• A consumer products company in Illinois is seeking an e-sourcing analyst with a bachelor's degree and 2-3 years of experience in e-procurement. The candidate must also be skilled in using Microsoft Office software and performing spreadsheet analysis. Job duties include supporting the design and development of e-sourcing projects, managing e-sourcing events and performing spend analysis.
  • A New York City staffing firm is seeking a candidate with at least two years of experience, strong skills in Excel and data analysis and a bachelor's degree in economics, finance or another related field. Job responsibilities include assisting managers with project plans, assessing the benefits of e-sourcing and identifying sourcing opportunities.
  • A major retailer in Illinois is looking for a candidate to deliver successful online negotiations. The candidate will review items for auctions, assist with auction scheduling, organize data from suppliers and create post-auction reports. Job requirements include a bachelor's degree in accounting, business administration or another related field, 1-2 years of experience and advanced skills in Access, Excel and PowerPoint.
  • A construction materials company in Atlanta, GA, is seeking a sourcing/procurement analyst to perform data management and analysis to help the business source and procure goods and services. The employer is looking for someone with a business-related bachelor's degree, but prefers to hire someone with a master's degree. Other requirements include 3-5 years of related experience and time spent working with data warehouse applications. Job duties include improving the availability and quality of procurement data, managing the company's supplier qualification and performance management systems and providing analytical support to strategic sourcing projects.

How to Stand Out in the Field

You can gain a competitive advantage as an e-sourcing analyst by obtaining a professional certification. The International Institute for Procurement and Market Research (IIPMR) offers a Certified Procurement Professional (CPP) online training and certification program. This certification is geared towards those who have a junior- or senior-level leadership role and at least three years of experience in the procurement field. The CPP program also emphasizes training in strategic sourcing and supplier risk management. The IIPMR describes the CPP certification as a preferred credential among employers looking to fill management positions for this career field. You can also stand out by completing a graduate certificate or master's degree program in a related discipline. Some programs you might consider include a graduate certificate in procurement and contracts management and a Master of Arts in Procurement and Acquisitions Management.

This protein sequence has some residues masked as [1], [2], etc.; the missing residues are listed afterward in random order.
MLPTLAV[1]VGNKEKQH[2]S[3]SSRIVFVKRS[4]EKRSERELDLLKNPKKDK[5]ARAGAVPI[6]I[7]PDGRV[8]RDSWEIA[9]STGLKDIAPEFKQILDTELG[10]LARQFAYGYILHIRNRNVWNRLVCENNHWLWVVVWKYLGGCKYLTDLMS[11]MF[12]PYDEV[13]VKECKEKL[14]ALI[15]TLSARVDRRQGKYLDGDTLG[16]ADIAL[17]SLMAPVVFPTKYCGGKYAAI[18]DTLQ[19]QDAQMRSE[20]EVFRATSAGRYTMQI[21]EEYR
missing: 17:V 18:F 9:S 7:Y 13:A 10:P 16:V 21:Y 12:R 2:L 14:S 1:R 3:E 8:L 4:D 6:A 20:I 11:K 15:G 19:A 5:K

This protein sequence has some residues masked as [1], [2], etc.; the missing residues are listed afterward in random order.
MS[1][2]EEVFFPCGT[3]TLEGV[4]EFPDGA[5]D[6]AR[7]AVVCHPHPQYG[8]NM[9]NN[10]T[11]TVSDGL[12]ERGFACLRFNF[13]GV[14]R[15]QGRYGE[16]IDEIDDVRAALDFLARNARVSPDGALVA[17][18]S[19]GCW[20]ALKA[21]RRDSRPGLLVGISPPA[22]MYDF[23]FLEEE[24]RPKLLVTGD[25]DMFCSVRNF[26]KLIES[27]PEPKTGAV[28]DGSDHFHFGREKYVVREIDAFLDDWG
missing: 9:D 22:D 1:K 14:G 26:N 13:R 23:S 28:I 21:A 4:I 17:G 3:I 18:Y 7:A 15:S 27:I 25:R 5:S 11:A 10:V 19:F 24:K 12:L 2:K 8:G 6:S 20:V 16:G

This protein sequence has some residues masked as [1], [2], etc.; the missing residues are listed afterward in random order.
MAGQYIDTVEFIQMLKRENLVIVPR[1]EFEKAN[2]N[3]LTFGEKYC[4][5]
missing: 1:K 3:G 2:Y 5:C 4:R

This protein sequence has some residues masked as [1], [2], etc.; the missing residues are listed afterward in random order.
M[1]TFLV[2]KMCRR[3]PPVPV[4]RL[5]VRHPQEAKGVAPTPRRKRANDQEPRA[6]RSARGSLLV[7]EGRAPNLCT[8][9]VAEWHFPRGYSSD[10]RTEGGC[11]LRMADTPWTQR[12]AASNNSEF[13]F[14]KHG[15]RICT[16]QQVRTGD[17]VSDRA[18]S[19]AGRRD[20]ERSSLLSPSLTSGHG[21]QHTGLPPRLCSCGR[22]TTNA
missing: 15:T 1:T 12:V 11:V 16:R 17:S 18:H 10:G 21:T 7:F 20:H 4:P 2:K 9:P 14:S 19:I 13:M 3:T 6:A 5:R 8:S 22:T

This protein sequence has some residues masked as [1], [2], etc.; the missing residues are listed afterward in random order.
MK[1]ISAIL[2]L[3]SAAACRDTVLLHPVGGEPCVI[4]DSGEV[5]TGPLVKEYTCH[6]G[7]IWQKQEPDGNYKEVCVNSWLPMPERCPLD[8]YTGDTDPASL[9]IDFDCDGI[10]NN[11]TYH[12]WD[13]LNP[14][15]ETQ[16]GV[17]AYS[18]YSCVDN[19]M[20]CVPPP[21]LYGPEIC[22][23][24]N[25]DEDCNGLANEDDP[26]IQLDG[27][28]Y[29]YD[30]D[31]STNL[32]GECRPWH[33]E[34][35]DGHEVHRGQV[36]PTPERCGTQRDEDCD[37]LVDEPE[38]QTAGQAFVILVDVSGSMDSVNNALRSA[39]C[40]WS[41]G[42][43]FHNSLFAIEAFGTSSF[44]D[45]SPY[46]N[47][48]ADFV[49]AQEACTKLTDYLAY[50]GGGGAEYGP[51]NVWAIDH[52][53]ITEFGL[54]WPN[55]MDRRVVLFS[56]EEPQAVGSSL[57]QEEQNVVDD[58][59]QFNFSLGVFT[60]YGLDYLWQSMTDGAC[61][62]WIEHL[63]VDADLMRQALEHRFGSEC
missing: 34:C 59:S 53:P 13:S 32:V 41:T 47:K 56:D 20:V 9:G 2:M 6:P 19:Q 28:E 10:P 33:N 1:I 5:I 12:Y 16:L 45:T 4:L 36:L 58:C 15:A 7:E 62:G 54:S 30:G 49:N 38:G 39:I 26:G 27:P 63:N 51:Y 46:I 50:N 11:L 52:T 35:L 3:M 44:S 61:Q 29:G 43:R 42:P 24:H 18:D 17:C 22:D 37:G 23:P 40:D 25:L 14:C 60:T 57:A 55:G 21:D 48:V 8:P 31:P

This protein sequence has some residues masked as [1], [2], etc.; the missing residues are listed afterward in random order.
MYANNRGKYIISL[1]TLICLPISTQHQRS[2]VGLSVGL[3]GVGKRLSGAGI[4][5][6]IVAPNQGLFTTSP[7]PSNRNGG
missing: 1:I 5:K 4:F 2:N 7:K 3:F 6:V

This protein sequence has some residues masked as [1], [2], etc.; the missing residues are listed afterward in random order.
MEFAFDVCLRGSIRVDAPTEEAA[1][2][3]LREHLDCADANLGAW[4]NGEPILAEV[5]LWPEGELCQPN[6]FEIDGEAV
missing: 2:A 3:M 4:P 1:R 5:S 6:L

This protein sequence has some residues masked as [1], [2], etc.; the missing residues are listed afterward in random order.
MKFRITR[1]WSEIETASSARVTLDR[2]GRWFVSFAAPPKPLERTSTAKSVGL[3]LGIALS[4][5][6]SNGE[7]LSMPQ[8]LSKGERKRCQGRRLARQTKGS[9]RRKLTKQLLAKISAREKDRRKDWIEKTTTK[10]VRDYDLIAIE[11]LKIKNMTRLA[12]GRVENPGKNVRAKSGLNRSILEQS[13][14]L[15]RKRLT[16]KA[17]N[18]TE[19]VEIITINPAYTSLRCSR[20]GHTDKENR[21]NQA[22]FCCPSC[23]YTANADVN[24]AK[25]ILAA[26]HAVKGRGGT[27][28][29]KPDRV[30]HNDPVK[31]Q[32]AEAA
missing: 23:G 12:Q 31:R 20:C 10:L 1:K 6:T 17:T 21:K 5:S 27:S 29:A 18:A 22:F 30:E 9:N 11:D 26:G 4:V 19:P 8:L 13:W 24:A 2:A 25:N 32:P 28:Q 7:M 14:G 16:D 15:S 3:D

Other Careers to Consider

Cost Estimator

For a position that also involves analyzing and collecting data to determine the cost-effectiveness of producing and acquiring goods and services, you may consider becoming a cost estimator. According to the BLS, cost estimators primarily work in the construction and manufacturing industries. Those who work in construction typically deal with architects, engineers and contractors to estimate the cost of raw materials and labor involved in completing a project.

As a manufacturing cost estimator, you may perform cost analysis to determine whether or not developing a product would be profitable. To work in this field, you usually need to have a bachelor's degree in a major such as construction management, engineering or physical science. As of May 2011, cost estimators earned a median wage of about $58,000, according to the BLS. The BLS also noted that employment for these professionals was projected to increase by 36% from 2010-2020.

Budget Analyst

You can also use your analytical skills to help companies save money by working as a budget analyst. In this role, you can work for government agencies, private companies and not-for-profit organizations, such as a university. Some of your job duties may include forecasting a company's future financial needs, monitoring organizational spending, preparing budget reports and reviewing budget proposals to verify that information is in compliance with regulations. Typically, you would need at least a baccalaureate degree for this position. According to the BLS, these professionals were only expected to have a 10% growth in employment from 2010-2020. However, as of May 2011, the BLS also found that budget analysts earned a median wage of approximately $69,000.